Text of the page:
She asked me how to whatch the film and if I could send a link to her. She displayed a mild sense of pride when she mentioned the summer of 2018 when the road below her house was closed and she spent her night leaning over the window watching Hu Ge. She invited me to the vacant shop on the ground floor to cool down in front of an electric fan, rolled out the bamboo mat for summer, greeted her guests, and began chatting with us idly.
In 2002, she bought two plots of land from the village with more than 30,000 yuan, which covered an area of more than 200 square meters, on which she built two private houses, with five floors in one house and four units on each floor. All of them had been rent except for three rooms. The rental prices for houses in Hua’anli was the highest in 2014, when a single room could be rented for 600 yuan. The price now was only 300 yuan, and getting lower and lower, because many people had left, “at least one third of them after the outbreak of the Covid-19.”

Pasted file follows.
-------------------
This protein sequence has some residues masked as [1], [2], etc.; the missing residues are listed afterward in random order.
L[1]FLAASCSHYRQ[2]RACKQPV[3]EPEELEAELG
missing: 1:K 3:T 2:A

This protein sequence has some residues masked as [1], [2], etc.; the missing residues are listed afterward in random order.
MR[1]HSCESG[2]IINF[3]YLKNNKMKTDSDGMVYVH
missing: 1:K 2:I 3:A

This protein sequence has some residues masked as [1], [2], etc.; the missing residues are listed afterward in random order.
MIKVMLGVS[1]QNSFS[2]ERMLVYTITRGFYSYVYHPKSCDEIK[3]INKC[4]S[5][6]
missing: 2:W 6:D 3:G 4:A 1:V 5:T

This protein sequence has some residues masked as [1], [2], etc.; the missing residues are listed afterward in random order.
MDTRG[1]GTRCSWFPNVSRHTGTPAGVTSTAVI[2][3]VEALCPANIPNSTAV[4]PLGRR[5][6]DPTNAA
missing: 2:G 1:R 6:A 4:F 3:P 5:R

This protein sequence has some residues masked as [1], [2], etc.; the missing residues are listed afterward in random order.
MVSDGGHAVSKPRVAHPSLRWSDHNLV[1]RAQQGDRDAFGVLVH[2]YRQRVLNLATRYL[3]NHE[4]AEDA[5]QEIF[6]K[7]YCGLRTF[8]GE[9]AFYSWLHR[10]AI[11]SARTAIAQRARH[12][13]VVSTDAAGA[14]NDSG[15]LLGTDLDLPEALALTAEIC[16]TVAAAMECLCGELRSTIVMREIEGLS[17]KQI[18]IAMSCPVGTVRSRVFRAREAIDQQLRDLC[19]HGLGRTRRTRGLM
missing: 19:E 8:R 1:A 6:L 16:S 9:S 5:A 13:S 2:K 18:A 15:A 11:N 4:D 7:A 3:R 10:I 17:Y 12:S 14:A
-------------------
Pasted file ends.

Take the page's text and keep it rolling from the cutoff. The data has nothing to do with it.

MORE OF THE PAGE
There were many garment factories in Hua’anli before, most of which had workshops, warehouses and accommodation in one building, which posed great fire hazard. The buildings were blackened into a dark and dusky color by the steams that were used to iron garments and the smoke from the furnaces. People lived nearby were afraid to open their windows. Nowadays, most of the garment factories had moved to the North of Hankow. From the corners and facades of the buildings branched out a few thin exhaust pipes, exhausting steams from a small number of garment factories that had not moved.
There had long been rumors of the demolition of Hua’anli, but nothing had been decided yet. Ayi seems promised, “the Subway Line 12 is decided to be constructed very soon, so the demolition is only a matter of time.”
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穿过涵洞,才是真正的华安里。
这里几乎看不到任何绿植,楼与楼贴得极近,站在窗边能与隔壁楼握手,被叫做「握手楼」。有限的空间被无限压榨,地面上盖不出新楼,就纵向开拓。从上空俯瞰华安里,像一颗蓝色水滴,蓝色是加盖的板房屋顶。
也许是绿化匮乏,这里的许多墙壁都粉刷成小清新薄荷绿,如果没有糊满小广告,大概会是武汉热门的网红打卡墙。保洁员急招、百元单间出租、寻找走失老人、性病一针灵……生存最根本的欲求在电线杆和墙壁上相互交叠,一点点剥落,又覆盖上新的。